During this past school year, SJ and YBS had the same class. Their level of friendship took off. When I would picked up SJ from school and ask him, “How did you have fun and get brilliant?”, his description of fun often included playing with YBS. On those days, all the boys were in aftercare, SJ would talk about playing with the BS’s.

There also were the sleepovers. The boys had a bunch of them this past year. SJ could not wait for the first time he had the BS twins come over. SJ made plans for how the evening would go. They’d play their favorite games, Harry Potter, Super Smash Brothers, and sword fighting. I have no idea if any of those plans came to fruition. I’m not sure if it mattered. Good friends are happy to be with each other and find things to do without a plan. And these friends could spend hours together to the point where we, the parents would wonder, “What are they doing anyway?”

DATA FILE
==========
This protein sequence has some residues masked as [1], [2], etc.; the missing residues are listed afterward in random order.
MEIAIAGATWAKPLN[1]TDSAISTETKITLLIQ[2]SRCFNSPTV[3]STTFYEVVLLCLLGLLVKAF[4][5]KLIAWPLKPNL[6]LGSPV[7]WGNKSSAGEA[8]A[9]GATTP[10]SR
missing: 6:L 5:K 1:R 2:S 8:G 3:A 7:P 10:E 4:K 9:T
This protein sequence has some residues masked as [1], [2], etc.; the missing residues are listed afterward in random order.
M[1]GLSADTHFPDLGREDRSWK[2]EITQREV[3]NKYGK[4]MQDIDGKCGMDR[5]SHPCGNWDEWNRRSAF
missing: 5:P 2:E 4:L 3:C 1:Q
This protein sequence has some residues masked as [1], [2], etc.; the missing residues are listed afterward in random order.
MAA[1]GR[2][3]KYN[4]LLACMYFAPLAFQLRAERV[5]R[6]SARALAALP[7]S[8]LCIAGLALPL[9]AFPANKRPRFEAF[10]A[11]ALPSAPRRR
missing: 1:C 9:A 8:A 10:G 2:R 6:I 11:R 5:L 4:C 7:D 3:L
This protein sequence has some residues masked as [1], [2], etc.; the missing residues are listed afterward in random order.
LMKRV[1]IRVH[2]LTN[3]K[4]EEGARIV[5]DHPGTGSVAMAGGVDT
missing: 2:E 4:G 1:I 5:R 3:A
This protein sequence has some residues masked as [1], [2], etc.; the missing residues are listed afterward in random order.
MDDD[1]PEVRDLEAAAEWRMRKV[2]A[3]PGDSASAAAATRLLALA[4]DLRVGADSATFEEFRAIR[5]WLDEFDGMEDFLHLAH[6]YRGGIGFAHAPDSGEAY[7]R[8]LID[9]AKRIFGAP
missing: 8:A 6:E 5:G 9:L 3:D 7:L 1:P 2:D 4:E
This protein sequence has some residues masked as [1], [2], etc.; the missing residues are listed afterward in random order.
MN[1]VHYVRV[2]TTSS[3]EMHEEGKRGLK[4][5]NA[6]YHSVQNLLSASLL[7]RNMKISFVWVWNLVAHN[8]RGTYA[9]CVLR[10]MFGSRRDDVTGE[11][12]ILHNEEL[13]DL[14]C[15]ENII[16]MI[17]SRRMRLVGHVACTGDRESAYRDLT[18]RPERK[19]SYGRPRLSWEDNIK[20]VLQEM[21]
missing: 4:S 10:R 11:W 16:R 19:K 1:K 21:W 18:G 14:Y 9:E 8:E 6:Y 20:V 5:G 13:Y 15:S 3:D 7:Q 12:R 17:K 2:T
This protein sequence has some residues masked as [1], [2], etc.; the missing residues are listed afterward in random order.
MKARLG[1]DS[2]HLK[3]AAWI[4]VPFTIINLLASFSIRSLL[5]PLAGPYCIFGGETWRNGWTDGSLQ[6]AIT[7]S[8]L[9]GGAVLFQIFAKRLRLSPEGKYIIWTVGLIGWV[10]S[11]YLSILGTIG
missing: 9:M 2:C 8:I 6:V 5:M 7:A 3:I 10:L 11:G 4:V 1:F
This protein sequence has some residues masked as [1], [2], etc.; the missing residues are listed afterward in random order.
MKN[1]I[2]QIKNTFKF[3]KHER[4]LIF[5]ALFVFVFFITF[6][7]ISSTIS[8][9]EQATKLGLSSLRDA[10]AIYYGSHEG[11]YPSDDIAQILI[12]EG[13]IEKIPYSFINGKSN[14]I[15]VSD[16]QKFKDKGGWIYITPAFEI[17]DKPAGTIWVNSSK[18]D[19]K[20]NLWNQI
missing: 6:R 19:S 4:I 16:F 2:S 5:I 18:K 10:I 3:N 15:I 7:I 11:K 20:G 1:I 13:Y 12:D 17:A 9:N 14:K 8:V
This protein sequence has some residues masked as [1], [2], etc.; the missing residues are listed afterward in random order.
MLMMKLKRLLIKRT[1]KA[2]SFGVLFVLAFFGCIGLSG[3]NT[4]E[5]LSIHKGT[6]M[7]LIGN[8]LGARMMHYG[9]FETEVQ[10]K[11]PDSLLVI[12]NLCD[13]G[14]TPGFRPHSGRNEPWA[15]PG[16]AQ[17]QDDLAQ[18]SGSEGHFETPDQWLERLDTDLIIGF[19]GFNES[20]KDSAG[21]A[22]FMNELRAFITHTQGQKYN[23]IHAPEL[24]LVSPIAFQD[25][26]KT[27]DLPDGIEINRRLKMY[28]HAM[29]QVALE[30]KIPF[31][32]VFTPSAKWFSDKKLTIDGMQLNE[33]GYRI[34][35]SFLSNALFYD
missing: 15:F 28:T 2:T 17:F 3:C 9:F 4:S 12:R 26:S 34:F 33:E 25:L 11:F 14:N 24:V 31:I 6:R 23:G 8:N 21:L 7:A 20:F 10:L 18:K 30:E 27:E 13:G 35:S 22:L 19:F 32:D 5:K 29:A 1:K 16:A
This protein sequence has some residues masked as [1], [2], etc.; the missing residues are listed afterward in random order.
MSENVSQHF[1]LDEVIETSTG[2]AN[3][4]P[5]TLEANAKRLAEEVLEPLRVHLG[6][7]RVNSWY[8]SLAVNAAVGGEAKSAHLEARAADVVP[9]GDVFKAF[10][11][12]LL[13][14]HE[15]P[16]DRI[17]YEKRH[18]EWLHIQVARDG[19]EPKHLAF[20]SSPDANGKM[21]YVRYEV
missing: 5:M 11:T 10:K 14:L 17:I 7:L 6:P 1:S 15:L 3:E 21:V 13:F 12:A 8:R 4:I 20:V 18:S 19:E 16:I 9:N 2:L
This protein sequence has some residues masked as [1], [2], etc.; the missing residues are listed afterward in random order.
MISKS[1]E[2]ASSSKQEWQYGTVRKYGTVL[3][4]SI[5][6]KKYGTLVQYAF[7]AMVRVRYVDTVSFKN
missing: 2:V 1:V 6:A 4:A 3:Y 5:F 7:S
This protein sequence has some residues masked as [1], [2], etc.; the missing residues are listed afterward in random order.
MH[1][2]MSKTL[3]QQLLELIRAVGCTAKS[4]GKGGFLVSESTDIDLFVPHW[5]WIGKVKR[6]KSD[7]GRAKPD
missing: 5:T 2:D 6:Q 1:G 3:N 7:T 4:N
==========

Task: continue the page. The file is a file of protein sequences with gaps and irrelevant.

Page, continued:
Nearly two weeks ago the BS family moved back to Israel. SJ knew the day was coming and spent as much time with the BS twins as he could before they left. The last sleepover (the picture above is from the morning after) which was just a couple of days before the family departed, was bittersweet for SJ. When the boys left, SJ was in the dumps. There were tears.

The night before departure day, we took a walk over to the BS house. The boys (along with the twins little brother) were running through the sprinkler, squealing in delight. With the sprinklers off, the boys disappeared into the backyard. As I finally collected SJ, he and the boys were in the middle of some game involving Harry Potter as I heard words like apparate, Hogwarts, and Dumbledore.

The twins waved goodbye to SJ, and said, “Have a good life.”

A good life includes good friends, like the BS twins. May SJ have many more good friends and find a way to keep the BS twins as part of his crew.

P.S. We, the parents, became friends as well. I miss my friends too!

16 thoughts on “Saying Goodbye to Friends